Most snakes have a keen sense of smell and are able to detect a remnant of prey species on a handler’s hands. Wash your hands thoroughly before handling snakes, especially if you were previously working with small mammals.
Wearing gloves can also help mask mammal smells that may cause a snake to strike. Although it is common practice to immediately restrain a snake’s head, this may not be necessary in mild-mannered animals; for example, ball pythons and corn snakes can usually be restrained by simply supporting their bodies with both hands. Therefore, it is important to know the species as well as the individual patient.
Constrictor species may be more likely to strike, followed by an attempt to constrict around the handler’s arms or neck. These species are best handled by controlling the head first, followed by supporting the body.
Two techniques can be used to restrain the head. One is to place the thumb on the ventral mandible while the fingers are placed on top of the head, using the pinky finger to support the neck. This technique may be better suited to larger, more active snakes.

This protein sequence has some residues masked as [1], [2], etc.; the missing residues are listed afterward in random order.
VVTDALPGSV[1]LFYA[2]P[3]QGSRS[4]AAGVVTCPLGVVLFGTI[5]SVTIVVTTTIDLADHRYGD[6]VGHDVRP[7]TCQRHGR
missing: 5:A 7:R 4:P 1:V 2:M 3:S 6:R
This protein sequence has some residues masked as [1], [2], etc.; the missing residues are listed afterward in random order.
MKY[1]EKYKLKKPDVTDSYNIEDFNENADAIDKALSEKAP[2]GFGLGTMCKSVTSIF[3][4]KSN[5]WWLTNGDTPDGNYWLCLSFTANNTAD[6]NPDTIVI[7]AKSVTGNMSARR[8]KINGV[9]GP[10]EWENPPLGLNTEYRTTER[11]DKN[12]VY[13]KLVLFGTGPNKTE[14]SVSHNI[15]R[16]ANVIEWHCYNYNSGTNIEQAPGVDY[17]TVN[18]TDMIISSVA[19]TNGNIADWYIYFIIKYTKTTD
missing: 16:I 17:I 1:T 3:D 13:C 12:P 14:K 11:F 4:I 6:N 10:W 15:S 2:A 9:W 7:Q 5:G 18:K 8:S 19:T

The second, which is useful for smaller or more docile snakes, is to simply hold the head or neck from the sides without exerting pressure on the dorsal or ventral aspects (Figure 1). In larger constrictors, a firmer grip may be required.
Figure 1. It is possible to restrain a snake by holding the neck from the lateral aspect with the thumb and forefinger. This technique applies little to no pressure to the trachea. This snake had obvious stomatitis, which would require debridement of the area and lead to direct exposure to bacterial and/or fungal organisms; hence gloves are worn.